‘One and Only’ upbeat romance set to great Gershwin
Summer Naomi Smart and Andrew Lupp in "My One and Only." | Courtesy of Peter Coombs and The Marriott Theatre.
‘My One and Only’
Marriott Theatre, 10 Marriott Drive, Lincolnshire
1 p.m. and 8 p.m. Wednesdays, 8 p.m. Thursdays and Fridays, 4:30 p.m. and 8 p.m. Saturdays, and 1 p.m. and 5 p.m. Sundays, through Dec. 31
$40-$48; senior and student discounts and dinner/theater packages are available
(847) 634-0200; www.marriotttheater.com
Updated: November 8, 2012 9:08AM
Can an ambitious aviator and a former English Channel swimmer find true happiness?
Given enough great Gershwin songs it could happen in “My One and Only” at the Marriott Theatre.
Andrew Lupp plays aviator Captain Billy Buck Chandler. Summer Naomi Smart is that famed swimmer, Edythe Herbert, who now performs in Prince Nicolai’s International Aquacade.
And as for that music, it includes such memorable numbers as “S’Wonderful,” “Funny Face,” “How Long Has This Been Going On?” and “Nice Work if You Can Get It.”
The show is set in the 1920s. “World War I just ended,” Lupp said. “It was a time of great optimism after the war, before the Crash in ’29. Everybody was living high on the hog and enjoying all the possibilities of life. Because of the war, aviation took huge leaps forward.”
Billy gets caught up in that excitement. His goal is to be the first man to fly solo across the Atlantic Ocean.
It’s a bold move. Actor Lupp admitted that the bravest thing he ever did was to quit show business and go into sales and marketing for six or eight years. “I had to leave my comfort zone and try to do my best in another world for the purpose of giving my children a better life,” the father of four said. In 2008, Lupp returned to the stage. We’re glad.
Billy doesn’t have such heavy obligations.”He’s simple,” Lupp said. “He’s from a small town in Texas. Maybe he was in the war in some capacity as an aviator. He loves to fly — it’s his passion.” When it comes to personal relationships, though, “He’s kind of a simpleton to a degree in the ways of love and life,” Lupp noted. “He has to decide if fame is more important than the love that he finds in this woman that he meets.”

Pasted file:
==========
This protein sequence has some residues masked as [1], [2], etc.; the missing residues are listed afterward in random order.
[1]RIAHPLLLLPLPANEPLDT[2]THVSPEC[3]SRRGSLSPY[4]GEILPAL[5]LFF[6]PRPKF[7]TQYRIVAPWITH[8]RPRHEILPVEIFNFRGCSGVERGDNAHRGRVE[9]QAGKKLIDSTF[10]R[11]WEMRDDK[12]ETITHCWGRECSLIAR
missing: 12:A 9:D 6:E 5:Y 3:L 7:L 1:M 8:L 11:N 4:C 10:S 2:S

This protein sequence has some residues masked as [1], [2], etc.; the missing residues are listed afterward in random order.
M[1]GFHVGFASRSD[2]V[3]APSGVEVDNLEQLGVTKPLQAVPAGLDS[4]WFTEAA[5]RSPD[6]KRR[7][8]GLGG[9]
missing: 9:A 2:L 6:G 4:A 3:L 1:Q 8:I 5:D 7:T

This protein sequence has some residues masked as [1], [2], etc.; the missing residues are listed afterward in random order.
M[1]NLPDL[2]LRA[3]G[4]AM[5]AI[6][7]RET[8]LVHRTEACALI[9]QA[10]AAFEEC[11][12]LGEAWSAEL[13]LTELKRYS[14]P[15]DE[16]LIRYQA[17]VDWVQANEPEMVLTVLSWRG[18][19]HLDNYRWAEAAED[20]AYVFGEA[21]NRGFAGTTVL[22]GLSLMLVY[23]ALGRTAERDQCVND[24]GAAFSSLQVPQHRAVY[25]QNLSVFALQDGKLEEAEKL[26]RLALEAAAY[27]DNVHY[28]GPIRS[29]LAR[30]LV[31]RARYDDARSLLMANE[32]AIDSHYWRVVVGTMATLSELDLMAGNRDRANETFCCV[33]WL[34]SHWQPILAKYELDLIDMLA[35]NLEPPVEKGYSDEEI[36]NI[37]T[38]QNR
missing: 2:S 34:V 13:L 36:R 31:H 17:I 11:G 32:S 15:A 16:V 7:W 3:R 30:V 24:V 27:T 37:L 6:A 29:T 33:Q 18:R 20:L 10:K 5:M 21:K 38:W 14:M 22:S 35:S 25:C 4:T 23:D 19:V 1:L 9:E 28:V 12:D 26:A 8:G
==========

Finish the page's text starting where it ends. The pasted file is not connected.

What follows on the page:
Smart said the period in which the play is set was aptly nicknamed, “The Roaring ’20s.” “It was a time of people discovering things and kind of breaking out of the mold,” she noted.
Edythe is certainly in a league of her own. “How many characters do you get to play that have actually swum the English Channel?” Smart rhetorically questioned. Not that swimming is foreign to the actor.
“Growing up, I was on swimming and diving teams for years,” Smith reported. “I never thought that would come in helpful in the acting field but it’s kind of fun to know that I know what it’s like.”
Edythe is more than just a swimmer, though. “I think she’s got a real funky side,” Smart said.”There’s a spunk to her but there’s also an incredible sense of shame that she carries around. Many of us have pasts that tend to drag us down if we’re not careful. She’s got self-esteem issues.”
Billy and Edythe turn out to be a surprisingly good match. “Edythe is pretending — under the influence of someone else — to be something she’s not,” Lupp said. “And Billy is searching for something that won’t bring him happiness. When they meet, they’re two people who are in search of something, and they find each other.”
Smart said that Billy appeals to Edythe because, “There’s a genuineness to him that Andy Lupp himself has. He is one of the most genuine individuals I’ve ever had a chance to work with.”
Lupp is also a fan of Smart, calling her “a delight to work with and a great dance partner.”
By today’s definition, “My One and Only” is a jukebox musical because it uses songs taken from other shows. Lupp thinks the show works because, “It has a lot of heart.”